The contemplation of time can be thought of as a dance that fast-forwards and rewinds physical memory, thus enabling a turnaround and a return, an assurance of words and sounds, a re-sensing of loneliness or solidarity, of energy, sweat, images, gestures and bodies. James Gregory Atkinson’s artistic practice emerges through time-based media and considerations arising from his involvement with film, photography, performance, dance and music, in the production of his own images and the examination of external images appropriated as ‘objets trouvés’.
In his first institutional solo exhibition, Atkinson illuminates a neglected part of African-American–German history on personal, social and political levels. Along with his specially produced video ‘6-Friedberg Chicago’, which was filmed in former US Army barracks in Friedberg, Atkinson presents a non-linear archive of texts, images, objects, multi-media sources and eye-witness accounts relating to Black soldiers in Germany and their children born here. The archive was developed in collaboration with the art historian Mearg Negusse and the sociologist and political scientist Eric Otieno, and enables a different reading of history that allows users their own interpretations in the sense of a ‘counter-memory’ (Hal Foster, ‘An Archival Impulse’, 2004)).
In this first part of the exhibition Atkinson meanders associatively through decades of German history, fast-forwarding and rewinding time, zooming in and out from the personal to the global. He brings his own biography into dialogue with other biographies as an ideal intergenerational community of contemporary and historical personalities: from the Prussian military musician Gustav Sabac el Cher (1868–1934) to the singer Marie Néjar (*1930), the actor Elfie Fiegert (*1946), the German heavyweight boxing champion Charly Graf (*1946), the writer Ika Hügel-Marshall (*1947), the actor Günther Kauffmann (1947–2012), the footballer Jimmy Hartwig (*1954) and the artist Marc Brandenburg (*1965). Themes here are the constructed perception of Black masculinity, fetishisation, fear and sexuality.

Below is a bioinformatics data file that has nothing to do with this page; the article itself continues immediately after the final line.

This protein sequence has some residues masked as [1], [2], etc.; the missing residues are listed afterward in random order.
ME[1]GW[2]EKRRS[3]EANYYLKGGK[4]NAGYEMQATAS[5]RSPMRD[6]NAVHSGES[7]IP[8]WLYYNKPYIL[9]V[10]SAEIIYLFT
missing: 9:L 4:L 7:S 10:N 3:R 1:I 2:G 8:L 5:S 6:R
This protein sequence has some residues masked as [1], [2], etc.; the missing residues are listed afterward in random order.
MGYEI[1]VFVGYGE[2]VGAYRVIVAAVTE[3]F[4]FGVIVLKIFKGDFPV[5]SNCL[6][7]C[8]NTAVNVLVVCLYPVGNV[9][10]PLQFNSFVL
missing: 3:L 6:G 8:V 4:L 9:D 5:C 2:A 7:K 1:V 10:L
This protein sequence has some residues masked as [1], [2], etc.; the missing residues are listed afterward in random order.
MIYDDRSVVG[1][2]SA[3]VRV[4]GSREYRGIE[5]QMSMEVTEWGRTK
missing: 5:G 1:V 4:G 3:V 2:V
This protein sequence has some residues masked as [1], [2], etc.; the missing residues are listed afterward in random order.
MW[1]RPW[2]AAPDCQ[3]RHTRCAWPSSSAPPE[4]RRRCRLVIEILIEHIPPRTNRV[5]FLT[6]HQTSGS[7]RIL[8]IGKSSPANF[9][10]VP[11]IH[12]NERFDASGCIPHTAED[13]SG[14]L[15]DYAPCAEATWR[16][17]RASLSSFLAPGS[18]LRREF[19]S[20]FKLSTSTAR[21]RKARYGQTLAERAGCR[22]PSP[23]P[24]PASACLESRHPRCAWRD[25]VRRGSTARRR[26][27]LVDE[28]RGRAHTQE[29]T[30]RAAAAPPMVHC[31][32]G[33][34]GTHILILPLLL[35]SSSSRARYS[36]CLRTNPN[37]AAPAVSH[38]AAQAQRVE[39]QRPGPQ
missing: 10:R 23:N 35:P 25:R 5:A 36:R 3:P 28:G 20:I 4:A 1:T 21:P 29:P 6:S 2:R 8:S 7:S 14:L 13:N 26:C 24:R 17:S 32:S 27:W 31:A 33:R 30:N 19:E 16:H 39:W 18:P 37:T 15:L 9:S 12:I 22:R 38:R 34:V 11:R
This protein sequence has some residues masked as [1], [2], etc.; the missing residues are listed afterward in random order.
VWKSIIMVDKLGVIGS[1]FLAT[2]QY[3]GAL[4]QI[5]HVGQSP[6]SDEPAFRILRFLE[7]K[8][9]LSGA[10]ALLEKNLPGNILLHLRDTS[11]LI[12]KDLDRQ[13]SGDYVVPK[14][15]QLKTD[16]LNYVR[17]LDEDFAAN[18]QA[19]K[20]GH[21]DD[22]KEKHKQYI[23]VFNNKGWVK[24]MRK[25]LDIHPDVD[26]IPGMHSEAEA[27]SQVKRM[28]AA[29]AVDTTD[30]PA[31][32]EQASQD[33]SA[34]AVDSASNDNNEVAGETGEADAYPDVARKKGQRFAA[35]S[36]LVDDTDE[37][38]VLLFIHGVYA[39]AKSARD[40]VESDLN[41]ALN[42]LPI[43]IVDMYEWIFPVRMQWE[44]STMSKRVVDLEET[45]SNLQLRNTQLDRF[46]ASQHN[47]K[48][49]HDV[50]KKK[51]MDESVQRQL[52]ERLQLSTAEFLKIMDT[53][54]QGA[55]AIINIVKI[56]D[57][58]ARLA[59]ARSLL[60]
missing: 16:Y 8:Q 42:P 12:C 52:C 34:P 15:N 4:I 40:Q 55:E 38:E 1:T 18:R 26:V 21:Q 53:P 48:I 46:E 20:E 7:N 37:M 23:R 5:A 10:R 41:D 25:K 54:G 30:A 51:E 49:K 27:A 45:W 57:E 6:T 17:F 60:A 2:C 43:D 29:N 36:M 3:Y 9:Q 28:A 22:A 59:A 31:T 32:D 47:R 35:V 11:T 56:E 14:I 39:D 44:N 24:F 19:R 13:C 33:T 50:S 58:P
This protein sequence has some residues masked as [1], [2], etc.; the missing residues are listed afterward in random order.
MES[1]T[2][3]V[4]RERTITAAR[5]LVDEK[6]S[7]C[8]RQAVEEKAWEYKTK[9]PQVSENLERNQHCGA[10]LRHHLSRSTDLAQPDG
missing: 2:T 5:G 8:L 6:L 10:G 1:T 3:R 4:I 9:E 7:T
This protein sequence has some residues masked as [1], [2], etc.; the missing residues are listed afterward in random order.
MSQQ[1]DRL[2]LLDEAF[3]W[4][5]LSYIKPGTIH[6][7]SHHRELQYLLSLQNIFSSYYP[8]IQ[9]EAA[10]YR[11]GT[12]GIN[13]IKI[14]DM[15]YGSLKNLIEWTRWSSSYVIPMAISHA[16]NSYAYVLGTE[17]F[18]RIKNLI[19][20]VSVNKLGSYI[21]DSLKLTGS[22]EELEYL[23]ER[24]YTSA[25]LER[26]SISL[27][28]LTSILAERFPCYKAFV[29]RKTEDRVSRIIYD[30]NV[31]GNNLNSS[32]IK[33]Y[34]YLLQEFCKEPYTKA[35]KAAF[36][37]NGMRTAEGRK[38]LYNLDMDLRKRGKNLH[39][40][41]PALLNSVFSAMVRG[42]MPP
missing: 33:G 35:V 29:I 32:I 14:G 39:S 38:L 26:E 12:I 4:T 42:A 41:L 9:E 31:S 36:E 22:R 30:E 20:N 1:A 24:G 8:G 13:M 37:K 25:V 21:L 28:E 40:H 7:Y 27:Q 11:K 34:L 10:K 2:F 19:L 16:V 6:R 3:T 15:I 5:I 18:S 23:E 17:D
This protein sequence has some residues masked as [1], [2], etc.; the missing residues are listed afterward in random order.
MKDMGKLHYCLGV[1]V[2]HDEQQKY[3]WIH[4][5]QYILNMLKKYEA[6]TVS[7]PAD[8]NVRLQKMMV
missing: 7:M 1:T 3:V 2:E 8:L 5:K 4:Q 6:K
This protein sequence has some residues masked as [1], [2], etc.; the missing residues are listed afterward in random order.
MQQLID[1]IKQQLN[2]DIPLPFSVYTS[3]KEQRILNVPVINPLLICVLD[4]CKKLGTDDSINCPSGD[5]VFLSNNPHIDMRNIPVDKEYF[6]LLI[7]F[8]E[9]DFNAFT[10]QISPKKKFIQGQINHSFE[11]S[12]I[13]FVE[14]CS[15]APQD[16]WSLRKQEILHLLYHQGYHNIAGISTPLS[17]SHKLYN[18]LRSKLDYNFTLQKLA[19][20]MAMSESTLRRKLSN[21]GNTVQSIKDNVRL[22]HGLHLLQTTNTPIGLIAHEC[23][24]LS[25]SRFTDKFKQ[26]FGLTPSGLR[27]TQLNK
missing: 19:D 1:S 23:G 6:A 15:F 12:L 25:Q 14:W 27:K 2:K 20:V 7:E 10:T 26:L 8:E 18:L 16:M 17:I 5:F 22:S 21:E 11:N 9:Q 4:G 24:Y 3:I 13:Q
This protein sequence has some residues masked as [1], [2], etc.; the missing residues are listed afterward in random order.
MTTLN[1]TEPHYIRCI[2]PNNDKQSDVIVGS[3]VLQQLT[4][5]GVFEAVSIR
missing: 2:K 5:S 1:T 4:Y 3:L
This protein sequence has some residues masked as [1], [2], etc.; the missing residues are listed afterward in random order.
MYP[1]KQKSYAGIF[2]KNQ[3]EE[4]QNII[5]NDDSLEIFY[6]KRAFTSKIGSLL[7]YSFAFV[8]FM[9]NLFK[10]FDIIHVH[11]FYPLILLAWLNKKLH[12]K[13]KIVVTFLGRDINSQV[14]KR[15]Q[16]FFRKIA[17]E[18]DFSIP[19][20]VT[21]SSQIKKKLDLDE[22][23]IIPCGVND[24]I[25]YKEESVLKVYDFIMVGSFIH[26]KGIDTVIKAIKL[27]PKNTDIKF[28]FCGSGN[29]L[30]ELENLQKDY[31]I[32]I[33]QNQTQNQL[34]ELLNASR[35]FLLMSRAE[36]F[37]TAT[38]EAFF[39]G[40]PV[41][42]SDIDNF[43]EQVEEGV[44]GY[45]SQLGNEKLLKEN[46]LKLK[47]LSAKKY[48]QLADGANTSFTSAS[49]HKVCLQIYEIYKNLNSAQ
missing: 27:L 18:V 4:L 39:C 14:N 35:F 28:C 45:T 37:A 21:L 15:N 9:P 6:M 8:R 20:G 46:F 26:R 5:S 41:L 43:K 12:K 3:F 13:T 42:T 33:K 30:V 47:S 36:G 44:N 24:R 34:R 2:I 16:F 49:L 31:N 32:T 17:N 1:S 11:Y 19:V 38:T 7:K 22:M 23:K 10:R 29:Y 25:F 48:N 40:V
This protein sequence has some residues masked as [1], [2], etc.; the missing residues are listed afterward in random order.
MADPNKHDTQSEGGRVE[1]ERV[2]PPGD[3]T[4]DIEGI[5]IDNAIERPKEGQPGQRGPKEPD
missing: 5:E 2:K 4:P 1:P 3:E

Aside from historical references – to the ‘Rhineland children’, for example, sons and daughters of soldiers from French colonial troops who were born during the occupation of the Rhineland in the 1920s and systematically persecuted and compulsorily sterilised during the ‘Third Reich’– for the most part the archive contains material about the children of Afro-American US soldiers born from 1946 until today, mainly in Hesse and south-west Germany. The year 1952 plays a special role in that it was the year the first generation of several thousand Black ‘occupation children’ entered the school system. This prompted a nationwide debate about basic attitudes, as can be heard in an audio file in the exhibition, and led to the film ‘Toxi’, which describes the fate of a Black child who is unwanted by 1950s German society and finally taken to the United States by her African-American father. But the archive also documents solidarity between the US civil-rights movements, Black soldiers in Germany and German political activists, exemplified by East Germany’s support for Angela Davis, but also by various activist groups in West Germany, such as the Black Panther Solidarity Committee or the magazine ‘Voice of the Lumpen’, published by KD Wolff in Frankfurt am Main.